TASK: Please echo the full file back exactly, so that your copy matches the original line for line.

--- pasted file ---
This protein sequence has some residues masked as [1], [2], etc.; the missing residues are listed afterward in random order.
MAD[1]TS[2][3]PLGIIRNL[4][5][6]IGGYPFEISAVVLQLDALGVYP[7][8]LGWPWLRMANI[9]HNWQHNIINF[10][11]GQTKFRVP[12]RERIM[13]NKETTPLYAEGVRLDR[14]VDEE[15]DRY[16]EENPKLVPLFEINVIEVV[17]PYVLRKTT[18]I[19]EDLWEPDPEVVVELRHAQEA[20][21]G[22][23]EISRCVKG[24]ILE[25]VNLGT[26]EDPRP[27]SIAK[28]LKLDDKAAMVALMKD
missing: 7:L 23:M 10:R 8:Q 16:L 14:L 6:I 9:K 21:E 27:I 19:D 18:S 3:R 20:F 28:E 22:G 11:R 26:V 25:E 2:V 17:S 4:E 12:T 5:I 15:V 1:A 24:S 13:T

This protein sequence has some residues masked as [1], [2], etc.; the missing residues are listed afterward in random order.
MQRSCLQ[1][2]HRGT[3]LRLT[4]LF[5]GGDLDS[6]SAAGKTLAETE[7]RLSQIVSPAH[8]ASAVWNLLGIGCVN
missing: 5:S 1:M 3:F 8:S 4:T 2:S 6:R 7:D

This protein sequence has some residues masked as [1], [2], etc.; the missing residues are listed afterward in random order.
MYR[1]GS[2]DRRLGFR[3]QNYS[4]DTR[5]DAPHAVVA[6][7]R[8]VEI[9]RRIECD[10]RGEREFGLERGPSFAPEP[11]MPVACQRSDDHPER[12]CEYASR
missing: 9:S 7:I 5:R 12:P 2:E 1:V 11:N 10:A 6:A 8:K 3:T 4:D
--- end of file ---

This protein sequence has some residues masked as [1], [2], etc.; the missing residues are listed afterward in random order.
MAD[1]TS[2][3]PLGIIRNL[4][5][6]IGGYPFEISAVVLQLDALGVYP[7][8]LGWPWLRMANI[9]HNWQHNIINF[10][11]GQTKFRVP[12]RERIM[13]NKETTPLYAEGVRLDR[14]VDEE[15]DRY[16]EENPKLVPLFEINVIEVV[17]PYVLRKTT[18]I[19]EDLWEPDPEVVVELRHAQEA[20][21]G[22][23]EISRCVKG[24]ILE[25]VNLGT[26]EDPRP[27]SIAK[28]LKLDDKAAMVALMKD
missing: 7:L 23:M 10:R 8:Q 16:L 14:L 6:I 9:K 21:E 27:I 19:D 18:S 3:R 20:F 28:E 22:G 11:R 26:V 25:E 2:V 17:S 4:E 12:T 5:I 15:V 1:A 24:S 13:T

This protein sequence has some residues masked as [1], [2], etc.; the missing residues are listed afterward in random order.
MQRSCLQ[1][2]HRGT[3]LRLT[4]LF[5]GGDLDS[6]SAAGKTLAETE[7]RLSQIVSPAH[8]ASAVWNLLGIGCVN
missing: 5:S 1:M 3:F 8:S 4:T 2:S 6:R 7:D

This protein sequence has some residues masked as [1], [2], etc.; the missing residues are listed afterward in random order.
MYR[1]GS[2]DRRLGFR[3]QNYS[4]DTR[5]DAPHAVVA[6][7]R[8]VEI[9]RRIECD[10]RGEREFGLERGPSFAPEP[11]MPVACQRSDDHPER[12]CEYASR
missing: 9:S 7:I 5:R 12:P 2:E 1:V 11:N 10:A 6:A 8:K 3:T 4:D